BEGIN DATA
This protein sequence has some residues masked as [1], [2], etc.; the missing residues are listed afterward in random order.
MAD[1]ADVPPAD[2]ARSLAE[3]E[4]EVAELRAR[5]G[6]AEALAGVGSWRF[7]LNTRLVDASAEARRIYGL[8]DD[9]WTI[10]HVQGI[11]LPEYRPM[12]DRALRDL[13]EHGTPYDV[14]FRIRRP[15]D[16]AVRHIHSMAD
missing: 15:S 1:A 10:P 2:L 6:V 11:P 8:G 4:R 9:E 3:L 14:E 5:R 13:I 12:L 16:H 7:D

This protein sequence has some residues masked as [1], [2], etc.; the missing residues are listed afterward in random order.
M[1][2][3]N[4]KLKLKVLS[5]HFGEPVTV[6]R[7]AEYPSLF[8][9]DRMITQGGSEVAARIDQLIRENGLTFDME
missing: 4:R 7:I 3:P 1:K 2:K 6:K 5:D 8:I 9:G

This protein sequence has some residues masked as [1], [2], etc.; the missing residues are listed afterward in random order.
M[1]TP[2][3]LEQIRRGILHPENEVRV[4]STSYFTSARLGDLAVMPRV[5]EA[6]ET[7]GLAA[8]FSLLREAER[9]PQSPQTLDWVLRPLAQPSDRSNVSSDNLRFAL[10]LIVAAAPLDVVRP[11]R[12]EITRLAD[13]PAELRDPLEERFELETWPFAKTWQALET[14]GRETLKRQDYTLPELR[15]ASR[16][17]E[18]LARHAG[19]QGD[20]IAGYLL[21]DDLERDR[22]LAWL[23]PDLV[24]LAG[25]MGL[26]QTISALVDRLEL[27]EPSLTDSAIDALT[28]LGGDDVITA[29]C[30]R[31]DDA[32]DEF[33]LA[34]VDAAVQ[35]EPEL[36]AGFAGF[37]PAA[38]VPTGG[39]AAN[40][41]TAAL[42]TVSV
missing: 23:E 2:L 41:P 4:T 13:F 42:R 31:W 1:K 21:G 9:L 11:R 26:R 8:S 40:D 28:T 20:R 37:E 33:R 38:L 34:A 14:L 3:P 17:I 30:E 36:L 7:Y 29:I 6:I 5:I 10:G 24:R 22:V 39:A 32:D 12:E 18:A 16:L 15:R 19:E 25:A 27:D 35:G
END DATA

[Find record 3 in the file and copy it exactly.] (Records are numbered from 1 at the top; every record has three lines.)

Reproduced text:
This protein sequence has some residues masked as [1], [2], etc.; the missing residues are listed afterward in random order.
M[1]TP[2][3]LEQIRRGILHPENEVRV[4]STSYFTSARLGDLAVMPRV[5]EA[6]ET[7]GLAA[8]FSLLREAER[9]PQSPQTLDWVLRPLAQPSDRSNVSSDNLRFAL[10]LIVAAAPLDVVRP[11]R[12]EITRLAD[13]PAELRDPLEERFELETWPFAKTWQALET[14]GRETLKRQDYTLPELR[15]ASR[16][17]E[18]LARHAG[19]QGD[20]IAGYLL[21]DDLERDR[22]LAWL[23]PDLV[24]LAG[25]MGL[26]QTISALVDRLEL[27]EPSLTDSAIDALT[28]LGGDDVITA[29]C[30]R[31]DDA[32]DEF[33]LA[34]VDAAVQ[35]EPEL[36]AGFAGF[37]PAA[38]VPTGG[39]AAN[40][41]TAAL[42]TVSV
missing: 23:E 2:L 41:P 4:T 13:F 42:R 31:W 1:K 21:G 9:L 11:R 26:R 8:S 40:D 28:T 20:R 37:E 33:R 38:L 34:A 14:L 3:P 17:I 30:E 36:L 7:Y 29:I 6:I 5:I 10:G 24:R 22:V 39:A 32:D 12:E 18:A 16:L 15:R 19:E 25:A 27:D 35:G